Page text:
Reports have a similar structure to tasks but instead of starting a task, a report is printed, previewed or exported. The reports themselves can be created with a reporting tool, such as DevExpress Reports, Crystal Reports, i-net Clear Reports, SQL Server Reporting Services (SSRS) or Word.
The structure of reports is analogous to that of tasks. Parameters are defined for a report, and look-up functionality is provided through references.
Example report pop-up
Creating a report
The basic data for a report can be entered in the settings, such as the type of report that is used. The following types are supported by the Software Factory.
- DevExpress Reports (preferred)
- Crystal Reports
- SQL Server Reports
- i-net Clear Reports
- Windows command
- GUI code
- Microsoft Word
DevExpress Reports (preferred)
DevExpress Reports can display any styled and formatted text, such as RTF and HTML, from your end product. The Thinkwise DevExpress Report Designer is free of charge and can be downloaded from TCP.
Crystal Reports (deprecated)
A report in Crystal Reports can make use of views, but SQL queries can also be specified in the report. CR reports can be developed with the Crystal Reports Designer or with Visual Studio.
Due to the lack of support of Crystal Reports for cloud deployments (such as Azure Web Apps) and modern technologies like .NET Core, we do not recommend using Crystal Reports. Instead, use DevExpress Reports for best support and compatibility.
The same as for tasks but with the name of the parameter in the File specification field. For example, to link in an existing pdf as a report.
General settings when creating a report
This option allows custom tasks, such as the TSFReportMailer, to be linked in as a report. The name of the custom task should be entered in the File specification field.
To generate reports in Word, a macro and a template have to be created in Word. Word does not work in web and is not always reliable because of the macros.
Create a template
Open Microsoft Word
Go to the Mailing Lists tab
Click Select Addresses
Click Use existing list
Click New source
Select Microsoft SQL Server and click Next
Enter the server name and logon credentials and click Next
Select the correct database
Select the correct table and click Next
Save the file anywhere on your system and click Finish
Set up the document with the desired merge fields
Click the Start Mail Merge button
Click Normal Word Document
Create a macro
Go to the View tab
Select your document under View Macros
Type the text field under macro name TSFReport_+ your report_id
Select the correct document the Macro has to be linked to:
Available options of macros in a drop down list
Click on the Create button
- The Visual Basic editor will open.
Copy and paste the macro code as displayed on the next page to the Visual Basic editor.
Modify the macro with respect to the following points
Close the Visual Basic editor by pressing the X button.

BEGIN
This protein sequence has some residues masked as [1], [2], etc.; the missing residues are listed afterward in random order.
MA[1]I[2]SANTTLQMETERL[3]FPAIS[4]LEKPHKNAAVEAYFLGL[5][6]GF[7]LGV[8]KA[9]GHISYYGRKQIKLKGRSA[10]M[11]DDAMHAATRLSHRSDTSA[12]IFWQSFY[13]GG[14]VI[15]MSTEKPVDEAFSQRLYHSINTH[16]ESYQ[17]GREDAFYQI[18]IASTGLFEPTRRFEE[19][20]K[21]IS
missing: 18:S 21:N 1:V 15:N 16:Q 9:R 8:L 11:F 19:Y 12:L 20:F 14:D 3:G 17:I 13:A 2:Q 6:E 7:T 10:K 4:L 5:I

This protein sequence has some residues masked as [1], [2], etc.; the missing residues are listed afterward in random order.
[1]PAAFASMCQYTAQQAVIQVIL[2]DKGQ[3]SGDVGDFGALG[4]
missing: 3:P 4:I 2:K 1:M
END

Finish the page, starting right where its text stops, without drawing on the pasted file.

Save the Word document to your system, choose a file type: Word Macro-Enabled Template (.dotm).
Place the file in the designated folder on the server.
Create the report in the Software Factory.
Dim strODCFile As String Dim strConnection As String Dim strQuery As String ' Use your folder name... strFolder = C:\\your_folder\\Reports\\ ' Use your .odc name... strODCFile = strFolder & thinkwise.odc ' Build the connection string ' You may well need more here, but I am following ' your ADO connection string strConnection = Environ(TSFTOWORD_CONN) ' Build the Query string strQuery = SELECT \ FROM your_table where + Environ(TSFTOWORD_SQL) ' Open the data source With ActiveDocument.MailMerge '.MainDocumentType = wdNotAMergeDocument .MainDocumentType = wdFormLetters .OpenDataSource _ Name:=strODCFile, _ Connection:=strConnection, _ SQLStatement:=strQuery 'ActiveDocument.ResetFormFields End With ActiveWindow.Visible = False ActiveDocument.MailMerge.Execute Application.Quit (False)
SSRS stands for SQL Server Reporting Services and is a (server-based) report generation system of Microsoft SQL Server. Reports can be drawn up with this system so that information from tables from one or more databases can be presented in an orderly fashion.
Reports are described in the Report Definition Language (RDL). This is a file format that is built up in XML. RDL reports can be created with the SQL Server Report Builder application.
There are two ways to deploy the RDL files:
Locally on the client computer
Server side on a server on which SQL Server Reporting Services is installed
Depending on the environment in which the reports are generated, these can be exported in various formats.
Local reports work in the same way as other report types, such as Crystal Reports. The report is generated on the basis of the RDL file that is specified for the report in the file specification field, for which use is made of the end application database connection. This means that the connection string that is specified as Datasource for any Data Sets is ignored in the RDL file.
Specify SSRS (local) file specification
In this variant, the reports are generated on a report server. The relative path to the report on the server must be specified in the file specification field.
The location of the report server has to be passed on to the GUI via the INI parameter
The report server can run in native mode or SharePoint. Native mode is the default for this. These default models have been tested by Thinkwise (though those for SharePoint have not yet been tested) in the current release. For now, it is therefore expected that the report server be in native mode.
Reports that are generated on a report server use the connection string that is assigned for each Datasource to retrieve the Data Set. Ensure that the reports that are used in a test environment have the correct connection string when this is rolled out to the live environment.
Specify SSRS (Server) file specification
Oracle and DB2
Reports made with SSRS can also retrieve data from Oracle and DB2 databases, provided that the correct software is available for this on the system on which the report is generated.
For Oracle connections, the Oracle Client needs to be present on the system.